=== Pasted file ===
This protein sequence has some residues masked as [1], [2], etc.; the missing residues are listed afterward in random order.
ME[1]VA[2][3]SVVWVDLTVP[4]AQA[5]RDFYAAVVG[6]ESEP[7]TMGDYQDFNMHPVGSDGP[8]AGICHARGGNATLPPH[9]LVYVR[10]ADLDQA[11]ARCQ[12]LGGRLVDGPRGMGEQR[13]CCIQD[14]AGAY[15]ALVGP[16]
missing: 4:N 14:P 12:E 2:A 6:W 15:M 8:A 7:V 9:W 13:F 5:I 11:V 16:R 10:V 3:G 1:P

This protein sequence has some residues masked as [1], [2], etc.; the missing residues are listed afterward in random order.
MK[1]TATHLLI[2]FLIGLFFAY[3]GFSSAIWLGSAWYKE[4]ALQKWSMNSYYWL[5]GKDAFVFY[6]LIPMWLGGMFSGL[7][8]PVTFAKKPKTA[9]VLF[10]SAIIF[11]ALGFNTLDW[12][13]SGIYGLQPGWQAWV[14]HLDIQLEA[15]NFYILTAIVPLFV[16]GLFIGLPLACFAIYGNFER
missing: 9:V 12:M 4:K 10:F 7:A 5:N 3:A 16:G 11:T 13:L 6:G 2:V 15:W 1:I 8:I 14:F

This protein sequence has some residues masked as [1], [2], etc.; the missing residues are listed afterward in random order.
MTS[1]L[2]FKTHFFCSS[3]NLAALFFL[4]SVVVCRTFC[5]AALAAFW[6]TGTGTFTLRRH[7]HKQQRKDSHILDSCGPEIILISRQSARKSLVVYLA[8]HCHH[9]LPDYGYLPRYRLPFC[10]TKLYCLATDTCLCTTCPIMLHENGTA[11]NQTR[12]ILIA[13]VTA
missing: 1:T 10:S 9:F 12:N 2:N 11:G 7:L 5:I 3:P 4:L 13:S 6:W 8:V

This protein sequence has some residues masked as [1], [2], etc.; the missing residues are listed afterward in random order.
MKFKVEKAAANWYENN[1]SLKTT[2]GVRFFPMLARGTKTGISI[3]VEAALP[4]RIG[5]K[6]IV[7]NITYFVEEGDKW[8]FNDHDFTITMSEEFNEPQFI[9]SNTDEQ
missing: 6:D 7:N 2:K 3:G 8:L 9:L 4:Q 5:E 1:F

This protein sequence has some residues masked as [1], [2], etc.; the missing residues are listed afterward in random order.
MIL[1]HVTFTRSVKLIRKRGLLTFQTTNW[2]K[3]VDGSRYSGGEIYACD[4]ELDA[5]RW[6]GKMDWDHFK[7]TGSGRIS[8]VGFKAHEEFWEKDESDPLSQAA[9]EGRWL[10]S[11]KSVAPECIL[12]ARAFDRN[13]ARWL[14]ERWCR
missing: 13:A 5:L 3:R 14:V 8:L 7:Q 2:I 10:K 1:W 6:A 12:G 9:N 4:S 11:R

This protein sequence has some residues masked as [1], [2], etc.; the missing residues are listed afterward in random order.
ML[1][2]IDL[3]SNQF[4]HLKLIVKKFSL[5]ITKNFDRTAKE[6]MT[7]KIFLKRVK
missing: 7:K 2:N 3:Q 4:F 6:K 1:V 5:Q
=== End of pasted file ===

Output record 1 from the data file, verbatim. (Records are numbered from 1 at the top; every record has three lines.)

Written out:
This protein sequence has some residues masked as [1], [2], etc.; the missing residues are listed afterward in random order.
ME[1]VA[2][3]SVVWVDLTVP[4]AQA[5]RDFYAAVVG[6]ESEP[7]TMGDYQDFNMHPVGSDGP[8]AGICHARGGNATLPPH[9]LVYVR[10]ADLDQA[11]ARCQ[12]LGGRLVDGPRGMGEQR[13]CCIQD[14]AGAY[15]ALVGP[16]
missing: 4:N 14:P 12:E 2:A 6:W 15:M 8:A 7:V 9:W 13:F 5:I 11:V 16:R 10:V 3:G 1:P